Veteran farmer Pat McDonald, from Kenarie Jersey Stud, is devastated to have lost 18 young pregnant heifers in floodwater.
Milk production has halved and animals are getting sick.
“We are starting to get mastitis. We have three cows with footrot and a lot of cows are foot sore,” Mr McDonald said.
The McDonalds’ milking shed and pasture paddocks were flooded late on Thursday.
“Our equipment was all under water, our motors, our pumps, every one one of them. We got them working temporarily, but have only been informed this morning that they will eventually fail,” Mr McDonald said.
“All that equipment will have to be replaced.”
Mr McDonald, 83, has spent his whole life on the land and said this flood had been a record-breaker.
“I think it’s worse than 1954. Here at our place we are about a metre higher than the previous record, and that’s a heck of a lot of water,” he said.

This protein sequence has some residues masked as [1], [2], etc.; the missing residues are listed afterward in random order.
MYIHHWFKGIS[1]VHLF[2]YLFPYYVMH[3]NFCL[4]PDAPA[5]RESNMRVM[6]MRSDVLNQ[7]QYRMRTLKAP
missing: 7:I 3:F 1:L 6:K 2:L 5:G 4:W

“The other thing was that it came so fast and there was so much flow in the water, something we have never experienced before.”
Dairy farmers in the district are frustrated that not enough notice was given to the quickly rising floodwater in the Tweed River system.
“I’ve had experience all my life with floods, shifting cattle out of floods all my life,” Mr McDonald said.
“This year we have been caught all because of insufficient knowledge, and it’s not just my story. Everyone else around the place can tell you this same story.”
The farmer is concerned there is too much reliance on providing information via the internet, which not everyone could access reliably.
“We don’t have enough information about the river heights upstream, so we can defend ourselves and our livelihoods,” he said.
With sodden dairy pastures a health risk for his herd, Mr McDonald has had to truck most of his herd away for agistment.
“Production will be slashed and we virtually don’t have any feed, just flooded pasture,” he said.
“The whole thing is not good at all.”